Our Garden of Kitsch had tire planters (called Crown Jewels, described later in the article), a bathtub shrine of the Madonna, a bottle tree, a hubcap tree, pink flamingos and the quintessential wooden cutouts of the fat farmer and his fat wife bending over. I was very proud of our garden, but that pride was not shared by our college administration (who are seldom hired for their ironic wit and whimsy). Alas, the garden never made the campus tours and when I retired, it fell into disrepair. I can only hope that, millennia from now, archaeologists might uncover its remains and say that this early primitive educational center was indeed more far advanced than we had supposed.

Life can be serious and landscape design can be very serious and often full of itself. Kitsch and whimsy can add a playfulness to a garden, some believe. I, myself, use kitsch as a form of defiance, a way to stick my finger into the eyes of the landscape Nazis who would tell us how our yards should look. If you too want to stand up and lower the resale value of your property at the same time, embrace garden kitsch with me!! But I dirant (that's digress + rant, old folks know what I mean).

And so, I embark on a series exploring garden kitsch, in which will be covered: Stuff on Sticks; Gnomes, Lawn Jockeys, and Other Statue Stuff, Household Appliances, and the first of the series, now:


The most ubiquitous usage of tires in the landscape is the tire planter. And the epitome of tire planters is Crown jewelsCrown jewelsthe Crown Jewel. "Crown Jewel" is what these planters are called in the deep South and they're as much a part of the Old South as pecan pie and sweet tea. Basically, a crown jewel is a tire turned inside out. Let me tell you one sumthin' there's a trick to turning it inside out.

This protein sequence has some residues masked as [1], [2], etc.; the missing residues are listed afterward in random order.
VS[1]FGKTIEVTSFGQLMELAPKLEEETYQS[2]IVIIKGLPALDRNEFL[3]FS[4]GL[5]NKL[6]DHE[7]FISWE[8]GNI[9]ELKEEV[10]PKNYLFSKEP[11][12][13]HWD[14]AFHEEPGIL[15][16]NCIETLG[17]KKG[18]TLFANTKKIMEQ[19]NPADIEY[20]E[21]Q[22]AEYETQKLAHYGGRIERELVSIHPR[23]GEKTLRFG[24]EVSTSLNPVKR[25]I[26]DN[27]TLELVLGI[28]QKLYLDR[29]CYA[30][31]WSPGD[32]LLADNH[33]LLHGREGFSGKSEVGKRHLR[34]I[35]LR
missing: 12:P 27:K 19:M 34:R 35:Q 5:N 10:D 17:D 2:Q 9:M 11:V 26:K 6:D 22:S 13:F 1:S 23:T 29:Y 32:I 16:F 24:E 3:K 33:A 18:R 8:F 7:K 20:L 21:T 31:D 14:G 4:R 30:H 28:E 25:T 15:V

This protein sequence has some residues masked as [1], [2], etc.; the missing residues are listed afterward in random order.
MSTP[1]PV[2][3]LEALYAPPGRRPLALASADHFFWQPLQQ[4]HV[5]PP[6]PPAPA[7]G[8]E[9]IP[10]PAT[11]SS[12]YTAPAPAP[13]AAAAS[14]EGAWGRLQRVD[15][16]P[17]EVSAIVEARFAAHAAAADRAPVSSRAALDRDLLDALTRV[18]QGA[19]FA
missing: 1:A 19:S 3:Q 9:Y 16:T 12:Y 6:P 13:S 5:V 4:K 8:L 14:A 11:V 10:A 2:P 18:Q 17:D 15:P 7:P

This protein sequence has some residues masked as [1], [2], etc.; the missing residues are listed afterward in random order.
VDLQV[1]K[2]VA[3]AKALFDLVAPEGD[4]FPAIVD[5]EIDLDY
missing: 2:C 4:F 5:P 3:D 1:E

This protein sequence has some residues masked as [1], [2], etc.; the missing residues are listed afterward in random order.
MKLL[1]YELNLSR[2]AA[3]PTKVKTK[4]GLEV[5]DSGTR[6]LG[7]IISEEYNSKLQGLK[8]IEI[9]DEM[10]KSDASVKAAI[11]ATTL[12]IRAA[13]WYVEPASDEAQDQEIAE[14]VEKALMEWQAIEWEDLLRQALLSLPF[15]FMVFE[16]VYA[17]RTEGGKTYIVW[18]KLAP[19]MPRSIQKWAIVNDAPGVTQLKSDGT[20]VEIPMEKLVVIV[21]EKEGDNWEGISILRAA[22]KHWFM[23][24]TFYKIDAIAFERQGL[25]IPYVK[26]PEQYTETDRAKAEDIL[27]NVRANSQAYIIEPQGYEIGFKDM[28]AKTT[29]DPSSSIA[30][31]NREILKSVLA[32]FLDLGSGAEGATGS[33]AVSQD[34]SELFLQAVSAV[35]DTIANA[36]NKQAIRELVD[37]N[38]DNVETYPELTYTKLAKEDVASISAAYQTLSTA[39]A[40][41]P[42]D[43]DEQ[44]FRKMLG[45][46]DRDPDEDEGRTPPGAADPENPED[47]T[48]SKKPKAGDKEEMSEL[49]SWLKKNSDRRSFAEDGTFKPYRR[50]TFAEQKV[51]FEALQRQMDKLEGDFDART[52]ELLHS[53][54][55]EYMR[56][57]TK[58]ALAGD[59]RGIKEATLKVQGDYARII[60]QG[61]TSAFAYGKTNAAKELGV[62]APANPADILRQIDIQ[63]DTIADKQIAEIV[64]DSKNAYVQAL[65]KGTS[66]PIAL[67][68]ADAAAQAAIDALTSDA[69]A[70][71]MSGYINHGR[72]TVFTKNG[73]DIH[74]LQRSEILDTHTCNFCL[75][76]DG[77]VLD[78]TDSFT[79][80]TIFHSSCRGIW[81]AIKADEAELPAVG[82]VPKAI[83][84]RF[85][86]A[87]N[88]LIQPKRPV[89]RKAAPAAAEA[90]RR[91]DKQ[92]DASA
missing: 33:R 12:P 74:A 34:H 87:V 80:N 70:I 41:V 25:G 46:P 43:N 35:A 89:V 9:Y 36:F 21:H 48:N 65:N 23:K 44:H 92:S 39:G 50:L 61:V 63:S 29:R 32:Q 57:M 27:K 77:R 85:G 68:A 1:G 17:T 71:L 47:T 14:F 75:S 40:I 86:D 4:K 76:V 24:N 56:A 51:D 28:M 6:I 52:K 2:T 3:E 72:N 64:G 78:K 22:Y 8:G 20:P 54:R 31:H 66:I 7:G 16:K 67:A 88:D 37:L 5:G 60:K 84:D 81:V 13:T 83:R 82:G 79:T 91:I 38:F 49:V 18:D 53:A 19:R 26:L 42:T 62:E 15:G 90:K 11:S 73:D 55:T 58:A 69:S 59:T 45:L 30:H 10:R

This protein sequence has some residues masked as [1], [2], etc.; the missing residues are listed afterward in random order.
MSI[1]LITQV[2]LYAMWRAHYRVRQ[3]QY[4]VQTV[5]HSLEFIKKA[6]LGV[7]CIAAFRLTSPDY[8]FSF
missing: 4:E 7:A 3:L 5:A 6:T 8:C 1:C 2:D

You must first get you the right tire. Not any tire will do. You have to check for flexibility where the tire tread meets the sidewall. If you can push that in with your fist a couple inches, it can be turned out. If not, find another one. Steel belt or regular tread shouldn't matter, the lower the ply (sidewall thickness) the easier to turn. One sidewall is cut either into fringes, triangles, or scalloped and then using strength (preferably of two people) you push the tire inside out. It ends up looking similar to the beanie that Jughead used to wear in the Archie Comics (Millennials, please see picture).

Since we're proud of creating a thing of beauty and utility out something that would end up in a landfill, we want to draw attention to it, usually by planting it with bold light colors such as chartreuse or bubblegum pink. 'Course you can stick your finger in the eyes of those tire planter Nazis by painting it any damn color you wish, just keep in mind that dark colors absorb heat and in the limited soli volume of a planter it may cause excessive soil temperatures. When painting, first make sure to wash the tire with soap and water or a degreaser and then a coating of primer can help the paint to adhere. Properly painted tires are kitsch, paint peeling from tires is tacky!

With some internet research you can find many more creative ways to use tires in the garden. There are Tire SwanTire Swaneven tire artists who create sophisticated tire sculptures. In a world of increasing eco-awareness, recycled tire art is becoming de rigueur. You don't have to be white trash to use trashed tires anymore.

Wall mounted plantersWall mounted planters


August 12, 2016:

"If trees could scream, would we be so cavalier about cutting them down? We might. If they screamed all the time for no good reason" Jack Handey, Deep Thoughts, 1992.

Humorist Jack Handey probably wasn't aware that recently we've discovered that trees do scream, in a manner of speaking, and communicate and share in other ways. This isn't some new age, drum circle, tree hugging crap, this is now hard science. Over the past three decades, research has been showing that plants (not just trees) can communicate to other plants (even species not their own) both aboveground and below ground.